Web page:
In 2007, I had the opportunity to photograph the Marine Corp Marathon held in Washington, D.C. Waiting at the finish line for the runners to arrive, I wondered what to expect. How would I react to them? And them to me and my camera? Not surprisingly, some shied away from the camera. But the vast majority were far too wiped to even notice which provided me with a fantastic opportunity to capture a wide range of emotions. Some were so physically drained, they were completely incapable of conscious thought. Their bodies had served them well, but in return they demanded every bit of the runner's attention at the finish. As I watched their blank stares I could imagine their brains taking over to keep the most basic involuntary mechanical functions going.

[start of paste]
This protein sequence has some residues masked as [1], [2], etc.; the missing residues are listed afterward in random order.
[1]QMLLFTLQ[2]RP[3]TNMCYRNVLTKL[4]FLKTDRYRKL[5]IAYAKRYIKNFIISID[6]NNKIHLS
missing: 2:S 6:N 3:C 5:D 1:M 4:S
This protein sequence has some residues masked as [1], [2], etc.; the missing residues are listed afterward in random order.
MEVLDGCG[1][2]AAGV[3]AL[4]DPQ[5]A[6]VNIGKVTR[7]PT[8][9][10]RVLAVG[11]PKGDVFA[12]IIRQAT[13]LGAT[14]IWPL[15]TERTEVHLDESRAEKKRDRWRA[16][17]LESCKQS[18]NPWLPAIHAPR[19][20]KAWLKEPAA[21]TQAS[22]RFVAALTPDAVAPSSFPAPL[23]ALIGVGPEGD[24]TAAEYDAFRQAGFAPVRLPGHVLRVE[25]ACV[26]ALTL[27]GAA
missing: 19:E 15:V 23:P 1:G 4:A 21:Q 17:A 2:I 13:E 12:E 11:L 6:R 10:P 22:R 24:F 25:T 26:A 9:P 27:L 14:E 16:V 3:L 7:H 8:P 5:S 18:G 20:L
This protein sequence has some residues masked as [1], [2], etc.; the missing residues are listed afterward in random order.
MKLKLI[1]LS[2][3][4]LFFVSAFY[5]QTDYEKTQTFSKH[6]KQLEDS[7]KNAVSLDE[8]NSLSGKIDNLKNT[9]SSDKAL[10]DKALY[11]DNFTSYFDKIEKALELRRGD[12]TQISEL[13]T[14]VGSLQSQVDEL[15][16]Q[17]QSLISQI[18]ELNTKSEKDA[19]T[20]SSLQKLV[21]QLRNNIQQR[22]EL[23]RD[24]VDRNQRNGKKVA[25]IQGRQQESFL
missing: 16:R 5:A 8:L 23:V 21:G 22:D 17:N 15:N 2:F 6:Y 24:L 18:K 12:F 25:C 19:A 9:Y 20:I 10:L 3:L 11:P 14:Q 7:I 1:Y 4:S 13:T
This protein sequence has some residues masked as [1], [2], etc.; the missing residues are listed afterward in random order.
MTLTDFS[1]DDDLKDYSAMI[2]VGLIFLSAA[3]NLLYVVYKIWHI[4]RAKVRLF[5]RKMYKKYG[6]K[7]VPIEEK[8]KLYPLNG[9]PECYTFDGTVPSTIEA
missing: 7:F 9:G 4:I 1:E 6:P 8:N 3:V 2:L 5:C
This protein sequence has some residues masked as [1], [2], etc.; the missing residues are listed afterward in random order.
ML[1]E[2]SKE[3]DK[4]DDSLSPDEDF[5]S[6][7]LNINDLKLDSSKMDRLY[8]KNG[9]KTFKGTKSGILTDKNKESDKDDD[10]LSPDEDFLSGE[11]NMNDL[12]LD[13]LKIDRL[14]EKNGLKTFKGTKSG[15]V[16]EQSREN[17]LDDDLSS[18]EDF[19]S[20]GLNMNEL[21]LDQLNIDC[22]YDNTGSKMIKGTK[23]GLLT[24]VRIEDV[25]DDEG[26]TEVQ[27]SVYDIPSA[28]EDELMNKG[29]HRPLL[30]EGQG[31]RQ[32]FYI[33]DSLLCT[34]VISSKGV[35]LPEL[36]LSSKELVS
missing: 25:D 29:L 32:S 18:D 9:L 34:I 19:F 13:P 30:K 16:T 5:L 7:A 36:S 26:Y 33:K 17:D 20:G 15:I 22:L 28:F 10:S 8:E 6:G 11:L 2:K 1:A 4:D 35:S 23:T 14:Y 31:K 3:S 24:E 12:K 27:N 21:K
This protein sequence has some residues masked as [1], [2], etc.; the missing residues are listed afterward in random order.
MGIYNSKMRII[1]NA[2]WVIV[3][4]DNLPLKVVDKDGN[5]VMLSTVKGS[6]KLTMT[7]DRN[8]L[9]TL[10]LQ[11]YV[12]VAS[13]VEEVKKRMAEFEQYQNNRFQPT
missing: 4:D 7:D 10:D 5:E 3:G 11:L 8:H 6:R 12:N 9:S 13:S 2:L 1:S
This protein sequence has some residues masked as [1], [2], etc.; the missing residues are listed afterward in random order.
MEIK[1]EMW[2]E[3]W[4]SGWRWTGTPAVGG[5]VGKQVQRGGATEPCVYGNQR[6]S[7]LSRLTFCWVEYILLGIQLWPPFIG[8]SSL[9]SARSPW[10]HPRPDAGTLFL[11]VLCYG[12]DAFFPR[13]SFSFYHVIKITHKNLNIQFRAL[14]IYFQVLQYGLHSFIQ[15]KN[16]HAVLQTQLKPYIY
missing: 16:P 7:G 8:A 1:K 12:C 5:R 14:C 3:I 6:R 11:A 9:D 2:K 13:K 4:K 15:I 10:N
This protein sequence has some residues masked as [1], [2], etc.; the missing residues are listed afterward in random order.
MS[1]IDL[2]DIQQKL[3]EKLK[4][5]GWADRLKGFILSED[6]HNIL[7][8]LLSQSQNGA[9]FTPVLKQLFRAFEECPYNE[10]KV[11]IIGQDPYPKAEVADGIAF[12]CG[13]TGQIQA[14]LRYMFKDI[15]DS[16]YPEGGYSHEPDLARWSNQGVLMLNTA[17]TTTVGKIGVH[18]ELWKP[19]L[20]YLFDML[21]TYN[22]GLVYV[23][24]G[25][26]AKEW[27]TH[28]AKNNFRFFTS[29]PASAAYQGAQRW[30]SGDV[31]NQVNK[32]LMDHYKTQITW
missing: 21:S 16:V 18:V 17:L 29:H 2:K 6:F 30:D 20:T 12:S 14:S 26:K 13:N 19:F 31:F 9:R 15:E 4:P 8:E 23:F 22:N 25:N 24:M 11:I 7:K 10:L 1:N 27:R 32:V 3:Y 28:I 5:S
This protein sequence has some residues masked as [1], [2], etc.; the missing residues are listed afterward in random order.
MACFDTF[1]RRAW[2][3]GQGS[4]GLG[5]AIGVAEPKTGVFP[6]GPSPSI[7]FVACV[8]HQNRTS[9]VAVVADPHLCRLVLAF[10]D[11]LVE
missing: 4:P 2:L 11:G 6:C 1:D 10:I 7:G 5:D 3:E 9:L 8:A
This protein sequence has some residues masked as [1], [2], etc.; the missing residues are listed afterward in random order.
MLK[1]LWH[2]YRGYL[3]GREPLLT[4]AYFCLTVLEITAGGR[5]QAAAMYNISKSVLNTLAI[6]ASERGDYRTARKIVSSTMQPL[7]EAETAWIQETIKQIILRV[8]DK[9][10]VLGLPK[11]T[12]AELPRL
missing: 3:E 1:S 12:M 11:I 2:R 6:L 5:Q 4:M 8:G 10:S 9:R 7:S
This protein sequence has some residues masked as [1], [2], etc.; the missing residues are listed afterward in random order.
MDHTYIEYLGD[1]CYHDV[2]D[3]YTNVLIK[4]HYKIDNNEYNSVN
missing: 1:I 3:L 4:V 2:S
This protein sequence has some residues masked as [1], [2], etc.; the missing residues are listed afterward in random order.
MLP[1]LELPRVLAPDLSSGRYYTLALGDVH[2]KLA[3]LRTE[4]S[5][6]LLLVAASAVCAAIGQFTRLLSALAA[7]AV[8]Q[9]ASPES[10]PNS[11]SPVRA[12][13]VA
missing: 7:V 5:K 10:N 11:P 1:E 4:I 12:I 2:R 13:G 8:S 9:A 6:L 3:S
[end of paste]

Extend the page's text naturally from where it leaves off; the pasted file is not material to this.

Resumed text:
Breathe. Right foot, then left. Breathe. Sit down. Breathe.
One incredible runner was an amputee—no doubt an injury suffered in the early years of the Iraqi conflict. His reasons for running the race seeming so profound as I watched him swap his running leg for his walking one. There were many runners that crossed the line as if they'd just run around the corner. The winner that year was Ethiopian Tamrat Ayalew—clearly a natural talent with impossibly thin legs, who I photographed once as he rested on the grass shortly after crossing the line, and at the finish line as he embraces a friend.
But as I looked over these photographs, something jumped out at me. Where someone needed support it was there: physical support to hold them up; medical staff to treat the injured and exhausted; a friend or stranger looking out for one another assuring each other that the pain would pass. These are the things I took away from the event.
Yes. These are amazing athletic feats, but that's what you expect from a marathon. But the kindness and support for each and every woman and man who needed it is what sticks with me. And I think it comes through in these images.